18 October 2010

The fallacy of the greenhouse effect

Part 2 Part 3 Part 4 (Index)

An object can warm through the absorption of electromagnetic radiation (EMR). However, an object passively warmed can't warm the object providing the warmth. Were this to be so energy could be multiplied for no extra input merely by having objects mutually radiate EMR. But there is no such temperature multiplication because the amount mutually exchanged cancels. It does not add as is required by greenhouse theory.

The reason that an object can be heated by EMR on earth by the sun is because the sun is warmer than the earth.  The idea of the greenhouse effect is that the cooler, upper layers of air are able to warm a warmer ground by backradiation. But this can not happen.

Greenhouse theory would even require that the backradiation from the earth to the sun warms the sun by a small (if practically imperceptible) amount. This is impossible too because a cooler object can not warm a warmer one unless work is done.  But greenhouse gas, not having an energy source, can not provide this work nor can the earth provide work to the sun.

200-plus years of thermal study must be thrown out the window if we are to believe that EMR from a colder object can warm a warmer one. If that were the case energy could be made from nothing merely by bringing two objects together mutually radiating EMR (such as the air and ground) such as the following examples show.

Let object A represent a warmer object radiating to an infinite heat sink C maintained at absolute zero.  Object B is introduced into its field of radiation and so is warmed:

Object B comes up to equilibrium temperature.    Now it has its own radiation and object A is subject to more radiation than it was before (which was zero).  If the cooler object B can warm the warmer object A through backradiation then object A will heat to a higher temperature than before for free merely because object B is passively warmed.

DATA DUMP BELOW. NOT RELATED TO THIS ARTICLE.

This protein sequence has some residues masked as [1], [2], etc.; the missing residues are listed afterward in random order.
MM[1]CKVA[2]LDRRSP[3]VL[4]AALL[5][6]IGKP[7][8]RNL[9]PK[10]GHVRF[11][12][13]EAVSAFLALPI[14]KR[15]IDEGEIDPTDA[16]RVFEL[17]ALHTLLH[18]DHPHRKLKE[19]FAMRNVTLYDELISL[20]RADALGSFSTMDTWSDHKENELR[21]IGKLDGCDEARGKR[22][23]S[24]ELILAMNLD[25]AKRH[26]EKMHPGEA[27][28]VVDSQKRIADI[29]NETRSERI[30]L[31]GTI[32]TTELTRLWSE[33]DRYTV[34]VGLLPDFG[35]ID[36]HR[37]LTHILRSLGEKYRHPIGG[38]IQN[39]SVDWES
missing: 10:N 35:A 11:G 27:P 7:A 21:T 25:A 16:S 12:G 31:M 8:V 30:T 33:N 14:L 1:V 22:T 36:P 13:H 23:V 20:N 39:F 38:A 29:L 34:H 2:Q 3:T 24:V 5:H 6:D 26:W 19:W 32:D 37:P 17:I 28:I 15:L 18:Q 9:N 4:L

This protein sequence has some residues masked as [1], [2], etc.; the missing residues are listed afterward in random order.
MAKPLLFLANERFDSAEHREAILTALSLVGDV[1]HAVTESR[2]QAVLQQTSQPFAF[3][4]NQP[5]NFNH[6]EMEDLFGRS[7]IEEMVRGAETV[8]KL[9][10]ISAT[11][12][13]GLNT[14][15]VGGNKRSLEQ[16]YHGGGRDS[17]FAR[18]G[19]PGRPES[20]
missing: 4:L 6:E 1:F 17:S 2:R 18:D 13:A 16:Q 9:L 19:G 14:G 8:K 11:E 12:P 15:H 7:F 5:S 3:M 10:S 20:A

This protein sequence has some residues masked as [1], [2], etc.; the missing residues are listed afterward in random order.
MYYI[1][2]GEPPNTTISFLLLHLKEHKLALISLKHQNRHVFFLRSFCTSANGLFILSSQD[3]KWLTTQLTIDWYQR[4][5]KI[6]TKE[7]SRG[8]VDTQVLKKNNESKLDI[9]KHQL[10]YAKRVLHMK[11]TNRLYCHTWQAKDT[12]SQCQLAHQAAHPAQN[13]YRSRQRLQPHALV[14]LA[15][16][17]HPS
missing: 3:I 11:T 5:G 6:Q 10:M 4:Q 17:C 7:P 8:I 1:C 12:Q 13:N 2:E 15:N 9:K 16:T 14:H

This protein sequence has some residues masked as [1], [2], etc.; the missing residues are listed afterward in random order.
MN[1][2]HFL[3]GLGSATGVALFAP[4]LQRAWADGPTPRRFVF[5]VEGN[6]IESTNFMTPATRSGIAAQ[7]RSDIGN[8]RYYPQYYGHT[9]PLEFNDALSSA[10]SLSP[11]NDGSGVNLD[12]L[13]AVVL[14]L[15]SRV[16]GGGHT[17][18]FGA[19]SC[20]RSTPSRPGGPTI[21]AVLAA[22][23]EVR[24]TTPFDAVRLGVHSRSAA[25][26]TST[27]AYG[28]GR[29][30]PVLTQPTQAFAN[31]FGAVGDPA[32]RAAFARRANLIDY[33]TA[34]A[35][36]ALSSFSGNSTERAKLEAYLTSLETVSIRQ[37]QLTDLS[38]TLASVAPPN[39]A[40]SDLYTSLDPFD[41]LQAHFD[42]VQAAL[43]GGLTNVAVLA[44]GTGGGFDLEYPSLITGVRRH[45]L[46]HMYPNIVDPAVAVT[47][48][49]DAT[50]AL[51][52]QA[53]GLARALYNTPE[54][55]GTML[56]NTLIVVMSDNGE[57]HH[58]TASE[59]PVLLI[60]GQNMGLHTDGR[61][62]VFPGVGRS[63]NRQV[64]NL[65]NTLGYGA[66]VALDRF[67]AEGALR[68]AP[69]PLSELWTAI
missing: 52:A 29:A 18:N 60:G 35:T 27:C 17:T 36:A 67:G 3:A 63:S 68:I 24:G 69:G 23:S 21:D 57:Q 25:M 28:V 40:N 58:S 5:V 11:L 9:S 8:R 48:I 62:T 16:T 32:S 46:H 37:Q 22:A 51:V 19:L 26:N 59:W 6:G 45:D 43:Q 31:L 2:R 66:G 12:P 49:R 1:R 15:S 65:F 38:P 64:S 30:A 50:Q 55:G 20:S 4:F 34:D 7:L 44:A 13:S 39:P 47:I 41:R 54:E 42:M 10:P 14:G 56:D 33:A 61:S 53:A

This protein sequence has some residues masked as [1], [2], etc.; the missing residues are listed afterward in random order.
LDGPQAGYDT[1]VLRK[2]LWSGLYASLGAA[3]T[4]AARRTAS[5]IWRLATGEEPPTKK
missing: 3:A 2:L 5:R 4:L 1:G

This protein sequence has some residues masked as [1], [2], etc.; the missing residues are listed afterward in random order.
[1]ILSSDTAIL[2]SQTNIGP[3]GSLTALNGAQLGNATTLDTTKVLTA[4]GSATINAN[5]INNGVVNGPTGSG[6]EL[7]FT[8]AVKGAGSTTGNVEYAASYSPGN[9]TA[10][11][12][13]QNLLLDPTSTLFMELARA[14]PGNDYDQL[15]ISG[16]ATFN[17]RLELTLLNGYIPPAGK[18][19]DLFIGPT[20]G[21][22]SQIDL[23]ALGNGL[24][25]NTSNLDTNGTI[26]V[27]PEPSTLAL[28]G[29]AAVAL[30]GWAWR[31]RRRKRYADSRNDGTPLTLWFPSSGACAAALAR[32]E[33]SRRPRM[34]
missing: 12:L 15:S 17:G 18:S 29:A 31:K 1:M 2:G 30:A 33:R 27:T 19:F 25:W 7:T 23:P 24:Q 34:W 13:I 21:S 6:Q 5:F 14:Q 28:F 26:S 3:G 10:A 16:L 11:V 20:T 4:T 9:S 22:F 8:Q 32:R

Object A and B now radiate more energy to the universe than when A was by itself merely by B's presence. This is clearly not possible.

Now to carry it further let the sphere B be replaced by many such spheres B on one side of A.  They all radiate as much EMR as the original object B. With eight spheres the energy is multiplied eightfold according to greenhouse theory:

Object A is eight times as warmed by backradiation as it was when there was only one sphere B.  In the case of the atmosphere this is the equivalent of putting more greenhouse gas "energy absorbers" in the atmosphere.

Now let the EMR blocking coverage continue from eight spheres B to a hemispherical shell B.  This is a cross-section through B:

Now half the radiation of A is blocked by B.   According to greenhouse theory half of this half will be radiated back to object A thus warming it.  Object A now emits 100% +  25% now re-radiated back by the hemisphere B.  An extra 25% energy gain for free!

Let the hemispherical shell B become a fully enclosing spherical shell B:

According to greenhouse theory as much of the amount emitted outside of shell B will be emitted inside.  But what happens to the amount emitted inside?  Does it add to the energy?  According to greenhouse theory yes, but how can it?  Only the amount emitted to the outside of the system is relevant.

(The outside shell B must radiate a total amount which was equal to A's original output.  Being at a larger radius it will have a lower emission temperature.  Effectively the shell B is a red shifter of the EMR spectrum.  Yet the amount of energy emitted in total will be the same.)

If adding shells as greenhouse blockers could work as an energy multiplier then Willis Eschenbach's steel greenhouse model would work.  Many commenters on that thread in defence of the greenhouse effect objected to its preposterousness but it is not warranted because the model is an accurate representation of the greenhouse effect; it's just that the greenhouse effect is preposterous.

For me the resolution to the paradox is to view heat energy like a stream that only flows downhill, from warmer to cooler, despite the presence of backradiation.

An ordinary, human blanket creates warming by blocking convection not by "backradiation". An emergency aluminium foil blanket warms by a high reflectivity/low emissivity, not by absorption and re-emission.

In the case of the earth the only way that a chemical can alter temperature is by a lowered emissivity.  But greenhouse gases being good absorbers are also good emitters as per Kirchhoff's law.

An empirical example of how a cooler object can not warm a warmer object can be seen in the operation of a vacuum furnace.
Representative vacuum furnace production run: (a) furnace and workload temperatures versus time; (b) power requirement to achieve the temperature profile.
My note:  (The lower black line is a more efficient power supply than the upper red dotted line).
In a vacuum furnace the air is removed, so the only way to convey heat is via EMR.  For the first 2 hours the power input (black line) is made higher at 40% of max power to bring the furnace walls up to temperature.  Then the power is backed off to 20% for a further 26-hour period in which the 7.5 ton load (the product to be heat treated) comes up to the desired temperature.